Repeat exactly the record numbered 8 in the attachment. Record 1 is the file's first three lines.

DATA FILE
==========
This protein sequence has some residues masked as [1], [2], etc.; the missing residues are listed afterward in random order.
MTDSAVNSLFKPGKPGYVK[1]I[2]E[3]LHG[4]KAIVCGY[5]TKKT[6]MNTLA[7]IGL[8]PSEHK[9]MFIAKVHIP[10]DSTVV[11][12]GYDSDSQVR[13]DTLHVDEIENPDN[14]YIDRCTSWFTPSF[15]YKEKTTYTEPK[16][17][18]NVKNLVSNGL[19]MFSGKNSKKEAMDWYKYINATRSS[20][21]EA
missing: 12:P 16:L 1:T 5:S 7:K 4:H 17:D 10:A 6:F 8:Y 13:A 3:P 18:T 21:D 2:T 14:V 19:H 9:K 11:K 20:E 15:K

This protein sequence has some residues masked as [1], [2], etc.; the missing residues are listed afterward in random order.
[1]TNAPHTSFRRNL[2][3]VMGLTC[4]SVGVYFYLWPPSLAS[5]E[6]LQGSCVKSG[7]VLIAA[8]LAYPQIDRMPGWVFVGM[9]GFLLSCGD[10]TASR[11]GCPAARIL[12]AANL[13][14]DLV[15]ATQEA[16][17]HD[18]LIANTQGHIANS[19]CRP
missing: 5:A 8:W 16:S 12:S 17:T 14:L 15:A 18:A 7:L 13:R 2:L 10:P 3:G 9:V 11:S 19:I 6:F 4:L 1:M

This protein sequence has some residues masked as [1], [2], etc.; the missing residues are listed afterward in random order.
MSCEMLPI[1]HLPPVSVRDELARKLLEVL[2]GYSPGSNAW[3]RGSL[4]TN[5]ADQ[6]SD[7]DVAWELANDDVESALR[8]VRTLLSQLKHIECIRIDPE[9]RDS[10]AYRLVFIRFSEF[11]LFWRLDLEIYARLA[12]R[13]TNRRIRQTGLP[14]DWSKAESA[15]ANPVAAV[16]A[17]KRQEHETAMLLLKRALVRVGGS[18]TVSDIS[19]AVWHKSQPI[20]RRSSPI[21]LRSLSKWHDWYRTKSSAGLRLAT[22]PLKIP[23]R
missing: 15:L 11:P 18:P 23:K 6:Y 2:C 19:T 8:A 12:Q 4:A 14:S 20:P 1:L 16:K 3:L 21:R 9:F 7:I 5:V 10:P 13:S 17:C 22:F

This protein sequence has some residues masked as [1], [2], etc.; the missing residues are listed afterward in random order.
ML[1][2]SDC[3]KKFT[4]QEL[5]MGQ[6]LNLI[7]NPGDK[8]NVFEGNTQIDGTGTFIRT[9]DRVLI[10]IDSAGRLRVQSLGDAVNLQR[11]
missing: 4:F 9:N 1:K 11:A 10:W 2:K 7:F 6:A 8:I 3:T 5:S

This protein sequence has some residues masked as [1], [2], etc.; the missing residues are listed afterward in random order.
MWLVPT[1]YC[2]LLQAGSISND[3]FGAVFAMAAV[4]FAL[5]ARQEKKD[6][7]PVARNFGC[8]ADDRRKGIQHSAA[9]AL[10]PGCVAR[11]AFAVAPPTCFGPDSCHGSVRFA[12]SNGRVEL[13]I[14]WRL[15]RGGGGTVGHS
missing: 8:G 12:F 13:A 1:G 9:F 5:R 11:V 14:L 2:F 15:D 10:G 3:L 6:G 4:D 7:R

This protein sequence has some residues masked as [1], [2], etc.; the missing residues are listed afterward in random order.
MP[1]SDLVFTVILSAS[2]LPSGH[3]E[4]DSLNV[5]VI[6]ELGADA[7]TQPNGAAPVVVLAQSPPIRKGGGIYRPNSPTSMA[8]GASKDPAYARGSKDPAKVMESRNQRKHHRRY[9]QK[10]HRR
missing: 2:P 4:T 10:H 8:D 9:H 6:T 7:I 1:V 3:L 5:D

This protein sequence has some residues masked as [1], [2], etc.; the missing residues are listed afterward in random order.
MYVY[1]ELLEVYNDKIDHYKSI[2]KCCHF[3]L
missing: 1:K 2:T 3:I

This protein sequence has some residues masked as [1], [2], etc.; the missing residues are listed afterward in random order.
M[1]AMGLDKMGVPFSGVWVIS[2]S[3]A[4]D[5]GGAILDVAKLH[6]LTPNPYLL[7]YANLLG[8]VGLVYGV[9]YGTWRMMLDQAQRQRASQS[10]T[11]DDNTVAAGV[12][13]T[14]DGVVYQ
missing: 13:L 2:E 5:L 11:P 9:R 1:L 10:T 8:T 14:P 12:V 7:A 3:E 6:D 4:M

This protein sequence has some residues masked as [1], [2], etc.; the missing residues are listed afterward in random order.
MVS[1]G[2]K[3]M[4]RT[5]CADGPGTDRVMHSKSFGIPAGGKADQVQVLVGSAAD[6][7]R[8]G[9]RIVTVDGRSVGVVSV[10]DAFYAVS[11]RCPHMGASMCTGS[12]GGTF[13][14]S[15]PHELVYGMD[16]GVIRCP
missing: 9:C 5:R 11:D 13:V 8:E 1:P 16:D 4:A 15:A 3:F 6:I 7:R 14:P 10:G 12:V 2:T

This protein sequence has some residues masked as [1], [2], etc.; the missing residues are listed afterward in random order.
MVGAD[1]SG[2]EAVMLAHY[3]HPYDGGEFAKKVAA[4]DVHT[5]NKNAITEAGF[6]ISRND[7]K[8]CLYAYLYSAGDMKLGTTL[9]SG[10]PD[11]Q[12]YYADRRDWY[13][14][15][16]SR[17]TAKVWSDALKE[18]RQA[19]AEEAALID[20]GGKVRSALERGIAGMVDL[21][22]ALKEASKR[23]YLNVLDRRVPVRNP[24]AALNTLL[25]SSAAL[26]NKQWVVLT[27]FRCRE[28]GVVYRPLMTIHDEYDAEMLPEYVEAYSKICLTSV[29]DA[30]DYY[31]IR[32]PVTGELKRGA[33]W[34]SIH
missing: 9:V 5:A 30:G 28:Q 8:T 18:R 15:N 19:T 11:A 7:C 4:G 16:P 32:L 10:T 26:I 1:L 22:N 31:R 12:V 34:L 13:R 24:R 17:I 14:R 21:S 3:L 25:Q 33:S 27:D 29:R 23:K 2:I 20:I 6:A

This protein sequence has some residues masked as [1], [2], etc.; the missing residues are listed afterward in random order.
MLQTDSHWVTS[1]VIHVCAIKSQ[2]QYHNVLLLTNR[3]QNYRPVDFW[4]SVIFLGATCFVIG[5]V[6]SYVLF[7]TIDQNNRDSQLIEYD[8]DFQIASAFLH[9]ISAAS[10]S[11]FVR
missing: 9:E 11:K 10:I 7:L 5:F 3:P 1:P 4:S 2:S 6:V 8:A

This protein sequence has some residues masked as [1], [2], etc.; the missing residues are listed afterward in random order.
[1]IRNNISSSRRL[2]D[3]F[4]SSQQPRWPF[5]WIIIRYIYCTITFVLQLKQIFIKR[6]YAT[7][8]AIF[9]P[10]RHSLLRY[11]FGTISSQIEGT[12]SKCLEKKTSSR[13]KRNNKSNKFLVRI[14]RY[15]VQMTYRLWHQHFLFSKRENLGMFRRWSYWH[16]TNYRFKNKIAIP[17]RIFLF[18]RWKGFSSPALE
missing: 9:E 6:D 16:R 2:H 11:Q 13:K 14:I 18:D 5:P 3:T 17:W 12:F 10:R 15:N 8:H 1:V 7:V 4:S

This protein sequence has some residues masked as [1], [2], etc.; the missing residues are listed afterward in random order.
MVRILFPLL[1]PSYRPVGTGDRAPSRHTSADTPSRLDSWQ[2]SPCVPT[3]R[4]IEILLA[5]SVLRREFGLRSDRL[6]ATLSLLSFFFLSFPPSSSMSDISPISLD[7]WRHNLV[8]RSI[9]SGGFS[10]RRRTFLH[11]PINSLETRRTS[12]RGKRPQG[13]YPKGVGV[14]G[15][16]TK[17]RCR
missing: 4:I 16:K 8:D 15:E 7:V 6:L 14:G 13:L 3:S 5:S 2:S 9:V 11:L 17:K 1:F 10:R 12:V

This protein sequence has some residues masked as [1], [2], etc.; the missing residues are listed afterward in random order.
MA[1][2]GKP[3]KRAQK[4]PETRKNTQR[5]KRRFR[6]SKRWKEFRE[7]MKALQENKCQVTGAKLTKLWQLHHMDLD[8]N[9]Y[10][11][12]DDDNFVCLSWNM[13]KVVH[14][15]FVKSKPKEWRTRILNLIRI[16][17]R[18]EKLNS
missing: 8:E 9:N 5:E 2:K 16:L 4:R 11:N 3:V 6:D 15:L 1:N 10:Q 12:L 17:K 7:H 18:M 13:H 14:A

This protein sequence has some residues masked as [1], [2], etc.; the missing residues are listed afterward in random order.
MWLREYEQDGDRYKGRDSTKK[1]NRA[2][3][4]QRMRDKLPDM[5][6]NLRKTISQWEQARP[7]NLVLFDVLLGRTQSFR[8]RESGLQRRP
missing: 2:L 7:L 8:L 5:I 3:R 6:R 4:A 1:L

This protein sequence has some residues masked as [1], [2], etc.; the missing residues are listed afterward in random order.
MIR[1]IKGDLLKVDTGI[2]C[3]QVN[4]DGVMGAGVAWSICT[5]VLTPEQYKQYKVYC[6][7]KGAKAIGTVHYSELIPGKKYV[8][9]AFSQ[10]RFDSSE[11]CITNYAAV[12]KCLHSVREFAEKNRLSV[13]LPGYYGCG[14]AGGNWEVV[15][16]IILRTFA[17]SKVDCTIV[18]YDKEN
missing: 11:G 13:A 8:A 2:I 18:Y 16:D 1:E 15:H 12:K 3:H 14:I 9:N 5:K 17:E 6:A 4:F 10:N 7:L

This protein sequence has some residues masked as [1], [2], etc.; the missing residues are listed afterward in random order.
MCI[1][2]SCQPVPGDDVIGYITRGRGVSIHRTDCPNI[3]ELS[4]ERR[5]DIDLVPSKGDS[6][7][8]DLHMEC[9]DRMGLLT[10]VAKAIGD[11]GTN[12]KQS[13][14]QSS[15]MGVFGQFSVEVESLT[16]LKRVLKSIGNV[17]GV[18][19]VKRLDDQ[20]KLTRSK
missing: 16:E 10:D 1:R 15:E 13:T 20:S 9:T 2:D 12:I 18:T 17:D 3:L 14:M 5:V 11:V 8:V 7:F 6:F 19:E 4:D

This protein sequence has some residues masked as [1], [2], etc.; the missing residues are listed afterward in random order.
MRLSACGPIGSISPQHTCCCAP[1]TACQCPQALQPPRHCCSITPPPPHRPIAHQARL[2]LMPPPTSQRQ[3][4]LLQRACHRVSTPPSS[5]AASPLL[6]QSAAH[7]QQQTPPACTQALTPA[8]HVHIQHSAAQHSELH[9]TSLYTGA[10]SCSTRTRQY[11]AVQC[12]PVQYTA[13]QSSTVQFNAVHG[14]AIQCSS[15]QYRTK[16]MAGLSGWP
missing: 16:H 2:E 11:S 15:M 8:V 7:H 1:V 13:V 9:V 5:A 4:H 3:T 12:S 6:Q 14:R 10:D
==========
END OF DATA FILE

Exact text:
This protein sequence has some residues masked as [1], [2], etc.; the missing residues are listed afterward in random order.
M[1]AMGLDKMGVPFSGVWVIS[2]S[3]A[4]D[5]GGAILDVAKLH[6]LTPNPYLL[7]YANLLG[8]VGLVYGV[9]YGTWRMMLDQAQRQRASQS[10]T[11]DDNTVAAGV[12][13]T[14]DGVVYQ
missing: 13:L 2:E 5:L 11:P 9:R 1:L 10:T 8:T 14:P 12:V 7:A 3:E 6:D 4:M